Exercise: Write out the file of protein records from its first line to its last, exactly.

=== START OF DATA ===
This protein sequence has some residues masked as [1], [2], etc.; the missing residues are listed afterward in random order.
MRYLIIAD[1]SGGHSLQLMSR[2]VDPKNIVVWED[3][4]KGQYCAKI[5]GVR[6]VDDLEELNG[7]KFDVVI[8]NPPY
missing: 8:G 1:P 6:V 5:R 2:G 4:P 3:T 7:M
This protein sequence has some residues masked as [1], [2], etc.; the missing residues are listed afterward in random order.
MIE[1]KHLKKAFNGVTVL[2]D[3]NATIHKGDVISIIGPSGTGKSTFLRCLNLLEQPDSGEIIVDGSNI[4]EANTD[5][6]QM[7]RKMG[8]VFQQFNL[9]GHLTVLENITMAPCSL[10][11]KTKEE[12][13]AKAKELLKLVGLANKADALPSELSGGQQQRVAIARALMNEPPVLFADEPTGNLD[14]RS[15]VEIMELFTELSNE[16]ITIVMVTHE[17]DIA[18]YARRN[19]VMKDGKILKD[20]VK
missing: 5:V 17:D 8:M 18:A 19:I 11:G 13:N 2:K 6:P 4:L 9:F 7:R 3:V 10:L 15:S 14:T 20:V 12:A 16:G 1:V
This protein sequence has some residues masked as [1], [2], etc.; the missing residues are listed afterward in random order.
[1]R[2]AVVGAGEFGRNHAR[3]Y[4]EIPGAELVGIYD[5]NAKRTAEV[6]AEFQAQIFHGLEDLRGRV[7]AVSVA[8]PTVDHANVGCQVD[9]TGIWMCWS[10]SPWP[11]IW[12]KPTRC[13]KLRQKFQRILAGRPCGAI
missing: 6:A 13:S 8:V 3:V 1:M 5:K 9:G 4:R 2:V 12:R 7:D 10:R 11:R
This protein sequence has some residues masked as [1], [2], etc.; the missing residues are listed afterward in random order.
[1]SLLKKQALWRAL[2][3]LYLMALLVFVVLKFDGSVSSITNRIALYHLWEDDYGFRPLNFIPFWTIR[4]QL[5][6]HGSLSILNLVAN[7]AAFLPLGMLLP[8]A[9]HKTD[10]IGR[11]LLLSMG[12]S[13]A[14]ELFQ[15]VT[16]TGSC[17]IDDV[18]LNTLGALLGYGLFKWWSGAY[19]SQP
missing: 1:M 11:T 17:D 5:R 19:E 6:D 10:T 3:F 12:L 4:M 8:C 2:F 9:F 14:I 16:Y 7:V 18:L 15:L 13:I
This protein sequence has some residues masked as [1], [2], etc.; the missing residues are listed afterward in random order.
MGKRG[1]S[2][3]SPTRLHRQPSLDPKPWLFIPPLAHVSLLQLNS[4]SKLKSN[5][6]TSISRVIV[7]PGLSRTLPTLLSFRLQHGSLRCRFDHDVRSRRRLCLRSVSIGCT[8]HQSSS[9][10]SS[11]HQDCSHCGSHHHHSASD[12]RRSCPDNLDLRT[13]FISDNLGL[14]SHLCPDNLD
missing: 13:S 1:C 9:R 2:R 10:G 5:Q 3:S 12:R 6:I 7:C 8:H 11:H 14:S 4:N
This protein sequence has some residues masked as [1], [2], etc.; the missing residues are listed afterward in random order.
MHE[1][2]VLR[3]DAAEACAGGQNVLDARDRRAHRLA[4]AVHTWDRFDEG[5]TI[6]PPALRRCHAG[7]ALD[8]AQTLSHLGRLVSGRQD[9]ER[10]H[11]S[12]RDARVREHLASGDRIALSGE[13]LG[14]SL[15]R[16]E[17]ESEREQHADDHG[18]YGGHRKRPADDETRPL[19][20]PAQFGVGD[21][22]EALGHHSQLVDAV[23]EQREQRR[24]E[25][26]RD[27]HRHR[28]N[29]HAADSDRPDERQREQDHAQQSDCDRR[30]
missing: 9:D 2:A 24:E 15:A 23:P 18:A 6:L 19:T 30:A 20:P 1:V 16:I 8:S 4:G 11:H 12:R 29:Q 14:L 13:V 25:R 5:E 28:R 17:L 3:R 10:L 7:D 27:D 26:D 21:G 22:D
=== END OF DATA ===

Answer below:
This protein sequence has some residues masked as [1], [2], etc.; the missing residues are listed afterward in random order.
MRYLIIAD[1]SGGHSLQLMSR[2]VDPKNIVVWED[3][4]KGQYCAKI[5]GVR[6]VDDLEELNG[7]KFDVVI[8]NPPY
missing: 8:G 1:P 6:V 5:R 2:G 4:P 3:T 7:M
This protein sequence has some residues masked as [1], [2], etc.; the missing residues are listed afterward in random order.
MIE[1]KHLKKAFNGVTVL[2]D[3]NATIHKGDVISIIGPSGTGKSTFLRCLNLLEQPDSGEIIVDGSNI[4]EANTD[5][6]QM[7]RKMG[8]VFQQFNL[9]GHLTVLENITMAPCSL[10][11]KTKEE[12][13]AKAKELLKLVGLANKADALPSELSGGQQQRVAIARALMNEPPVLFADEPTGNLD[14]RS[15]VEIMELFTELSNE[16]ITIVMVTHE[17]DIA[18]YARRN[19]VMKDGKILKD[20]VK
missing: 5:V 17:D 8:M 18:A 19:I 11:G 13:N 2:K 6:P 4:L 9:F 7:R 3:V 10:L 15:S 14:T 20:V 12:A 16:G 1:V
This protein sequence has some residues masked as [1], [2], etc.; the missing residues are listed afterward in random order.
[1]R[2]AVVGAGEFGRNHAR[3]Y[4]EIPGAELVGIYD[5]NAKRTAEV[6]AEFQAQIFHGLEDLRGRV[7]AVSVA[8]PTVDHANVGCQVD[9]TGIWMCWS[10]SPWP[11]IW[12]KPTRC[13]KLRQKFQRILAGRPCGAI
missing: 6:A 13:S 8:V 3:V 1:M 5:K 9:G 4:R 2:V 12:R 7:D 10:R 11:R
This protein sequence has some residues masked as [1], [2], etc.; the missing residues are listed afterward in random order.
[1]SLLKKQALWRAL[2][3]LYLMALLVFVVLKFDGSVSSITNRIALYHLWEDDYGFRPLNFIPFWTIR[4]QL[5][6]HGSLSILNLVAN[7]AAFLPLGMLLP[8]A[9]HKTD[10]IGR[11]LLLSMG[12]S[13]A[14]ELFQ[15]VT[16]TGSC[17]IDDV[18]LNTLGALLGYGLFKWWSGAY[19]SQP
missing: 1:M 11:T 17:D 5:R 19:E 6:D 10:T 3:F 12:L 4:M 8:C 2:F 9:F 14:I 16:Y 7:V 18:L 15:L 13:I
This protein sequence has some residues masked as [1], [2], etc.; the missing residues are listed afterward in random order.
MGKRG[1]S[2][3]SPTRLHRQPSLDPKPWLFIPPLAHVSLLQLNS[4]SKLKSN[5][6]TSISRVIV[7]PGLSRTLPTLLSFRLQHGSLRCRFDHDVRSRRRLCLRSVSIGCT[8]HQSSS[9][10]SS[11]HQDCSHCGSHHHHSASD[12]RRSCPDNLDLRT[13]FISDNLGL[14]SHLCPDNLD
missing: 13:S 1:C 9:R 2:R 10:G 5:Q 3:S 12:R 6:I 7:C 8:H 11:H 14:S 4:N
This protein sequence has some residues masked as [1], [2], etc.; the missing residues are listed afterward in random order.
MHE[1][2]VLR[3]DAAEACAGGQNVLDARDRRAHRLA[4]AVHTWDRFDEG[5]TI[6]PPALRRCHAG[7]ALD[8]AQTLSHLGRLVSGRQD[9]ER[10]H[11]S[12]RDARVREHLASGDRIALSGE[13]LG[14]SL[15]R[16]E[17]ESEREQHADDHG[18]YGGHRKRPADDETRPL[19][20]PAQFGVGD[21][22]EALGHHSQLVDAV[23]EQREQRR[24]E[25][26]RD[27]HRHR[28]N[29]HAADSDRPDERQREQDHAQQSDCDRR[30]
missing: 9:D 2:A 24:E 15:A 23:P 18:A 6:L 19:T 30:A 20:P 1:V 16:I 8:S 4:G 11:H 12:R 29:Q 14:L 13:V 25:R 5:E 28:R 17:L 3:R 10:L 7:D 27:D 26:D 21:G 22:D